The Affordable Care Act is likely reducing the country’s medical bills. A new report from the Urban Institute provides strong evidence that the law is directly lowering total health-care spending, even as it expands coverage to unprecedented levels. The report shows that projected national spending on medical services, doctors, drugs, and devices between 2014 and 2019 is now $2.6 trillion less than what was projected when the ACA was passed in 2010, and $2.1 trillion less than pre-ACA estimates. Most of this decrease in spending is likely due to external factors such as the sluggish economic recovery—people generally spend less when they have less, even on health.

The report suggests the ACA further reduced health spending even as the recovery sped up, partly because insurance companies are spending less. But the reduction in national spending does not only represent the increases in efficiency and affordability that the law promised. Rather, some of it is attributable to a ruling that hurt millions of Americans and excluded them from the benefits of the law.

It has been difficult to assess the ACA’s overall affect on current and future health spending because the recession has depressed long-term spending by trillions of dollars. In 2010, the Centers for Medicare and Medicaid Services predicted that cumulative health-care spending between 2014 and 2019 would be $23.7 trillion. That estimate factored in the ACA and assumptions about the state of the economic recovery. Every year since, CMS has revised that number down, but it has not had the data to tease out how much of the decrease was mediated by the recession and how much was attributable to the potential cost savings of the ACA.

The Urban Institute’s recent revision of the latest CMS numbers, along with data it cites from the Altarum Institute, is the first evidence that policy additions from the ACA are actually influencing the spending decrease. The new report forecasts cumulative spending from 2014 to 2019 at $21.1 trillion, a $2.6 trillion reduction from those original CMS predictions in 2010. That reduction is spread across a number of major insurance payers, including Medicare, Medicaid, and private insurance.

Medicare spending is now projected by the Urban Institute to be $455 billion lower than baseline projections, and the report pins some of this decrease to policy changes, including the Budget Control Act of 2011, which imposed a blanket reduction in Medicare payments. The data also tracks overall decreases in payments per enrollee, which are probably heavily affected by the economy, but could also be signs of real changes in how patients use their insurance plans or how those plans pay providers. For private insurance, the report found a decrease of more than $600 billion compared to baseline estimates. While this is also likely attributable to the slow recovery, the Urban Institute presents increases in generic drug prescriptions and a shift to higher deductibles and cost sharing as potential policies that also reduced costs. These policies are core features of the ACA.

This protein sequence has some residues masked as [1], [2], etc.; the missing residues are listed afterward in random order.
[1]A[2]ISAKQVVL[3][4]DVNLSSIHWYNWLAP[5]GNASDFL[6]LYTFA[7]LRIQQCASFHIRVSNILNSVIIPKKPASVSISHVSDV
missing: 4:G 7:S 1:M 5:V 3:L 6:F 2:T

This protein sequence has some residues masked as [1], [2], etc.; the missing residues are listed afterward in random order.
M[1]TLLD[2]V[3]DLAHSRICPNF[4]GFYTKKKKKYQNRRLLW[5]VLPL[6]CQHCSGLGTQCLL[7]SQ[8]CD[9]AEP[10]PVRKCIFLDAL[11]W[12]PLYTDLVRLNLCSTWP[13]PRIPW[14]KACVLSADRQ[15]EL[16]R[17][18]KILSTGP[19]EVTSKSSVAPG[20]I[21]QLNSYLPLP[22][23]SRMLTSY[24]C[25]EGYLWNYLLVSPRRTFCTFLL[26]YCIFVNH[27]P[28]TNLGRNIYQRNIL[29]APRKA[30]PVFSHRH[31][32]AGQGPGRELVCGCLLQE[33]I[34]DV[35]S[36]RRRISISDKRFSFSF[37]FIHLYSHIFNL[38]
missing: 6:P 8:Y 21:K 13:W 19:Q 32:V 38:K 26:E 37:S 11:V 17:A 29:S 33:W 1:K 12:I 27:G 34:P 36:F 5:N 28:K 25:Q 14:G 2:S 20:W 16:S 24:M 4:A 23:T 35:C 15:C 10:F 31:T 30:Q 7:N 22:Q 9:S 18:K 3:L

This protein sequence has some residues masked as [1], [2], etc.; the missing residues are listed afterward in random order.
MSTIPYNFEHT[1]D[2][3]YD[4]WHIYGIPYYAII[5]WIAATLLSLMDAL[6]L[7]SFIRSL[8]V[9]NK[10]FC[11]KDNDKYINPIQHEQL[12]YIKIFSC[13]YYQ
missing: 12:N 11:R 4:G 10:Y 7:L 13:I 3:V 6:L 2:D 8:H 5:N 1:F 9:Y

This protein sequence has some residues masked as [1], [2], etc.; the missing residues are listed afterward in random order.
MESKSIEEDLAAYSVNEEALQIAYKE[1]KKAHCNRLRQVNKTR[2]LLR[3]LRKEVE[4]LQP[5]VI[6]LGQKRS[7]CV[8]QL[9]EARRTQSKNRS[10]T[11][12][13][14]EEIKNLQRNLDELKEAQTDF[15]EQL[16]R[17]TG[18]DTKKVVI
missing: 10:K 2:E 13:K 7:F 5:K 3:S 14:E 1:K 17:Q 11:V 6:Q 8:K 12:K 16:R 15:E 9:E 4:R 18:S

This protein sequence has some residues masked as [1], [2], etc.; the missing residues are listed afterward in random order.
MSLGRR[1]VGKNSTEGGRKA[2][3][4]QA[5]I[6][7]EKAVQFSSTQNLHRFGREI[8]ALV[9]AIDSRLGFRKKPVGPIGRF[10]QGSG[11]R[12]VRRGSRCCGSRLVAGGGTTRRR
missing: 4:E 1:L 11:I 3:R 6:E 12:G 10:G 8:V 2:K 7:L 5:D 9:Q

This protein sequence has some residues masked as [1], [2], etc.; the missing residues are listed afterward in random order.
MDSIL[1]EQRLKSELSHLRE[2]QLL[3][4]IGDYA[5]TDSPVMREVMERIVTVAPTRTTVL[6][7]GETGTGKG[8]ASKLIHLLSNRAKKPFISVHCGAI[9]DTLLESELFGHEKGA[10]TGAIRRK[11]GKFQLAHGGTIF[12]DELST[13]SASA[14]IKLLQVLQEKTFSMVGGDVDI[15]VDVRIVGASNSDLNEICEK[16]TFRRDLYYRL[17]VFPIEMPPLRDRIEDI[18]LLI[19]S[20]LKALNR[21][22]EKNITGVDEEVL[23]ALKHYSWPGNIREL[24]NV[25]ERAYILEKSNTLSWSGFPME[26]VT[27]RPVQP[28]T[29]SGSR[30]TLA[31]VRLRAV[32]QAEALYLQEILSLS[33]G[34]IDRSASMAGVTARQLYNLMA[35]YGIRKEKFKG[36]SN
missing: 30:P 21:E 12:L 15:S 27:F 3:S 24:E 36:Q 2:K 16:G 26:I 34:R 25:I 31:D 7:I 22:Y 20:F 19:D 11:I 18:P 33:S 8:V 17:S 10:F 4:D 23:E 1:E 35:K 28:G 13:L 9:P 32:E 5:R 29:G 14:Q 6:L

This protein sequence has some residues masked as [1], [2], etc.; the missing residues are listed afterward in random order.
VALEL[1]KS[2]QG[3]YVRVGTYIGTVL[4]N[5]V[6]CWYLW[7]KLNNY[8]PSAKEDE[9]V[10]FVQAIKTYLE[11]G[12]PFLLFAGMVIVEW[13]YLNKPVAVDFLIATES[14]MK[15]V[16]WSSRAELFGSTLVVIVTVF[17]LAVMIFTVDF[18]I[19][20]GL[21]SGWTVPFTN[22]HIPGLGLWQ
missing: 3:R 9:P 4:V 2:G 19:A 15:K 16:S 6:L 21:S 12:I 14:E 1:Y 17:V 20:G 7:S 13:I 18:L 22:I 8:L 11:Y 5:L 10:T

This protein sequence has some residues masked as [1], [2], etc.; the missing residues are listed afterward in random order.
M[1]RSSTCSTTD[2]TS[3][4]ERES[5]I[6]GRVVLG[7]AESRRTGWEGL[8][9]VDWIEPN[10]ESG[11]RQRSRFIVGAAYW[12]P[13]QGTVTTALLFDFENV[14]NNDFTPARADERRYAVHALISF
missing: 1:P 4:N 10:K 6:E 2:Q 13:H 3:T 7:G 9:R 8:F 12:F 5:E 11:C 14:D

The largest contributor to the decrease in forecasted health-care spending is Medicaid, with an overall reduction of $1 trillion for cumulative spending from 2014 to 2019. This decrease is the most obviously related to policy, but not one the ACA’s champions intended or would cheer. In the 2012 Supreme Court decision NFIB v. Sebelius, the Court severed the enforceability of the ACA’s Medicaid expansion to all people under a certain income threshold, thus making the expansion optional. Up until that point, Medicaid was mostly a program for poor children and their parents, but the intended expansion was a final piece of the ACA’s overall vision, finally expanding coverage to low-income adults who were childless and healthy. The Kaiser Family Foundation reports that 19 states have rejected the expansion, a decision that leaves millions of adults in a “coverage gap” with little to no affordable health-insurance options.

Obviously, a ruling that effectively denies ACA coverage for millions of Americans will result in lower spending than originally expected. But that’s not exactly in line with the original intent of the bill, especially given that the people in the health-insurance “coverage gap” are likely to be poor people of color—the kind of people most in need of coverage in the first place.

The ACA has reduced out-of-pocket spending—premiums, uninsured payments, copays, or coinsurance all paid by an individual instead of an insurer—but the magnitude of that change is in flux. The fact that Urban Institute’s projections suggest that out-of-pocket spending increased by $2 billion over the CMS 2014 projections might be cause for worry, especially as private insurance premiums look like they’ll get bigger over the next year. The report’s graphs show current out-of-pocket projections steadily decreasing relative to original projections over the next three years, but if market places are shaken up or continue to struggle to enroll healthy young adults, those curves may change.

For proponents of the ACA, the Urban Institute study shows that the law can be viable from an economic perspective. Data finally shows that Obamacare is reducing health spending, one of its original stated goals. But as long as a disproportionate amount of those savings come from a ruling that gutted a major coverage provision, and as long as the savings aren’t felt in beneficiaries’ pockets, the ACA still has work to do.